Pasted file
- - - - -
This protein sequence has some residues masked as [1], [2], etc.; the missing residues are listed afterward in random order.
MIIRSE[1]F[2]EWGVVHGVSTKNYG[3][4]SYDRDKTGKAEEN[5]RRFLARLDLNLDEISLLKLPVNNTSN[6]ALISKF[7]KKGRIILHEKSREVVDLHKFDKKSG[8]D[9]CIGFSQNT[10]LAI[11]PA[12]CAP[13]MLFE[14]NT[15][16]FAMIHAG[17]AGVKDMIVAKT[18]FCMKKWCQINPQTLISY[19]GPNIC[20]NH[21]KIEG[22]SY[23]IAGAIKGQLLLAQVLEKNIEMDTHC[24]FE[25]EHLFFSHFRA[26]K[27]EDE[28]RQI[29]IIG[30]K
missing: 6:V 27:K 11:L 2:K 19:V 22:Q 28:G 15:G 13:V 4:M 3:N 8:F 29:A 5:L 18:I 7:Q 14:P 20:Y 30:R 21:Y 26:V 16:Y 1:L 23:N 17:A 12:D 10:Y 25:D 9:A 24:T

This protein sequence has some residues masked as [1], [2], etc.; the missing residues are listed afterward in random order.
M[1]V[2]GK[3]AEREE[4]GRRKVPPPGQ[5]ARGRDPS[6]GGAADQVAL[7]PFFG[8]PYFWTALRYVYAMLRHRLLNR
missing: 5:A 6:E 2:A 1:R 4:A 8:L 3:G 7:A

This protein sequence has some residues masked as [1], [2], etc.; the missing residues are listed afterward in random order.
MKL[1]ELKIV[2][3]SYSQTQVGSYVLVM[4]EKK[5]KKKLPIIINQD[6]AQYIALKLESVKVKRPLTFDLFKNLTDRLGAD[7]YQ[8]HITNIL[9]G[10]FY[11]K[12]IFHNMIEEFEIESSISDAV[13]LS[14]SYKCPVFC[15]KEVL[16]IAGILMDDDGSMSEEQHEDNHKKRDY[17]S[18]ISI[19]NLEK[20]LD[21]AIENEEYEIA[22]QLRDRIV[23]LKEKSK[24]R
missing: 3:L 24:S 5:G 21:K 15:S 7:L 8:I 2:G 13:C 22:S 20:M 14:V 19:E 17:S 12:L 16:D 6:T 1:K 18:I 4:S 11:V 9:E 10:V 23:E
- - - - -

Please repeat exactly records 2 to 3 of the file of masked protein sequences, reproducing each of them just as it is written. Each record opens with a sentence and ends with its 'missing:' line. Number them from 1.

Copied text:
This protein sequence has some residues masked as [1], [2], etc.; the missing residues are listed afterward in random order.
M[1]V[2]GK[3]AEREE[4]GRRKVPPPGQ[5]ARGRDPS[6]GGAADQVAL[7]PFFG[8]PYFWTALRYVYAMLRHRLLNR
missing: 5:A 6:E 2:A 1:R 4:A 8:L 3:G 7:A

This protein sequence has some residues masked as [1], [2], etc.; the missing residues are listed afterward in random order.
MKL[1]ELKIV[2][3]SYSQTQVGSYVLVM[4]EKK[5]KKKLPIIINQD[6]AQYIALKLESVKVKRPLTFDLFKNLTDRLGAD[7]YQ[8]HITNIL[9]G[10]FY[11]K[12]IFHNMIEEFEIESSISDAV[13]LS[14]SYKCPVFC[15]KEVL[16]IAGILMDDDGSMSEEQHEDNHKKRDY[17]S[18]ISI[19]NLEK[20]LD[21]AIENEEYEIA[22]QLRDRIV[23]LKEKSK[24]R
missing: 3:L 24:S 5:G 21:K 15:S 7:L 8:I 2:G 13:C 22:S 20:M 14:V 19:E 17:S 12:L 16:D 6:T 1:K 18:I 4:S 11:V 9:E 10:V 23:E